PSAT - Post Stress, After Test
[dropcap]W[/dropcap]hen someone says the acronym ‘SAT’, you’ll find that many high school students, particularly juniors and seniors, will shudder at the very sound. The growing importance of a score well above average (1504 according to the recent census from College Board in the state of California) has been heavily emphasized by school counselors, teachers, and parents. Even the old lady down the street has heard about the coveted, magical number 2400. It is without a doubt that the SAT has become an integral part of the application process towards higher education. In fact, getting into private colleges and the UC’s is impossible without taking the standardized test at least once.
In order to prepare and award freshman, sophomores, and juniors, the College Board crafted a smaller, much simpler test called the PSAT or Preliminary SAT. It is also known as the NMSQT, or National Merit Scholarship Qualifying Test. Usually administered in October, the PSAT was given to the class of 2017 last year for free; but, before that the school charged a hefty fee of $20 to any students interested.
Not only does the PSAT prepare you for the rigorous, grueling three hour and 45 minute SAT, it presents students numerous scholarship opportunities. The recent October PSAT will give recognition to the most academically adept by providing thousands of dollars towards your college tuition should you score about a certain number, differing from state to state. There is also a National Hispanic Recognition Program that awards the hardworking juniors with a Hispanic or Latino background. It is within your best interests to check out the varying programs that College Board offers, especially if you are a minority.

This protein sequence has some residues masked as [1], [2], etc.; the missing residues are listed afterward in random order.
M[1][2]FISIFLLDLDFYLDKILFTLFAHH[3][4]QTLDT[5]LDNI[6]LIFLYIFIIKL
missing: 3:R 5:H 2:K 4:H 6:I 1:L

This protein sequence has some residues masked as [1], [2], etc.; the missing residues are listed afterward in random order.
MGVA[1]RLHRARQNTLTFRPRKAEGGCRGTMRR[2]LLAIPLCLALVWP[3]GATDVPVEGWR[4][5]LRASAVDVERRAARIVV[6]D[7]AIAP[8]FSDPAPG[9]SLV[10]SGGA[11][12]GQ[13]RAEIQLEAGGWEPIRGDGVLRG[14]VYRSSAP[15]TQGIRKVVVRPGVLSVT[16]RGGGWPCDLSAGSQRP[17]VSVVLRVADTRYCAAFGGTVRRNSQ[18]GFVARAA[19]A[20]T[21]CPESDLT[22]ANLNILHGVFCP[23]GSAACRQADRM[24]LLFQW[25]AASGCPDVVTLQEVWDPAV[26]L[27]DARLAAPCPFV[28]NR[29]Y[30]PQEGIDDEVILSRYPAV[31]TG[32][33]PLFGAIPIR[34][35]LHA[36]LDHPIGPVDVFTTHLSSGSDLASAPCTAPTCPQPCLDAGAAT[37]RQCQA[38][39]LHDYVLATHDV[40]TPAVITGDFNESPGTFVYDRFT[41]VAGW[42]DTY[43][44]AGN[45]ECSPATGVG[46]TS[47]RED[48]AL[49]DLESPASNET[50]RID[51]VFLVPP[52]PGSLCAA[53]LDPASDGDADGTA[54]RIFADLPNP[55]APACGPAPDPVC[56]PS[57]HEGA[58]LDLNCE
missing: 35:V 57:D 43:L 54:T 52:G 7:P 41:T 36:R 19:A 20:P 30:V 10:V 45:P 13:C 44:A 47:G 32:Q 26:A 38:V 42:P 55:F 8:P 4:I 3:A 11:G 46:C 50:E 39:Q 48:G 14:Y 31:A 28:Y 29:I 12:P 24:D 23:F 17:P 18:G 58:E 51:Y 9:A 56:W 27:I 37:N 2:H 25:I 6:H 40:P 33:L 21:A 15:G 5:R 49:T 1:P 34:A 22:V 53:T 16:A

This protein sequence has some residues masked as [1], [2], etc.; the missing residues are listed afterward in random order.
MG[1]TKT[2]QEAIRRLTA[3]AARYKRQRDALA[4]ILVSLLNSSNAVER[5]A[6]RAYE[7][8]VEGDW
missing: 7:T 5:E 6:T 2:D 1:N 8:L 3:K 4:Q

Beginning in 1955, the National Merit Scholarship Programs seek out the top percentile of high school students through PSAT scores. If your PSAT score qualifies you into the program, you will be sent to the semifinals, where the highest scores of each state will move up to compete in the finals. Approximately 15,00 semifinalists will be eligible for one of three types of scholarships: the National Merit $2500 Scholarship, the Corporate-Sponsored Merit Scholarship Awards, or the College-Sponsored Merit Scholarship Awards. Before you dismiss the PSAT as just a test you can ‘wing’, keep in mind that the score to surpass in California is 223. From personal experience, I heavily encourage you to give the test your all or else you’ll fail to qualify by just a tiny margin of error.
In Villa Park High School, the two finalists we are proud to have are the pham-tastic Karen Pham and Jane Pham. Both are seniors that continue to take challenging courses in their final year of high school and are fueled by a drive to succeed well beyond that. Jane continues to study and prep for the SAT in order to earn a better score. When asked whether or not she enjoyed taking the PSAT, she pouted and replied, “Boo! I don’t like this question.” However, her attitude changed tremendously when she asked whether or not she was happy when she received the news of her qualification. “I was very happy [when I received the news.] And, well, I didn’t technically win, but I have a chance to get a scholarship.” One might ask where in the world does she get the drive to become successful? “Money. And because I feel like I have to.” To all future test-takers, she simply wishes the luck and kindly imparts them with once last piece of advice. “Study!”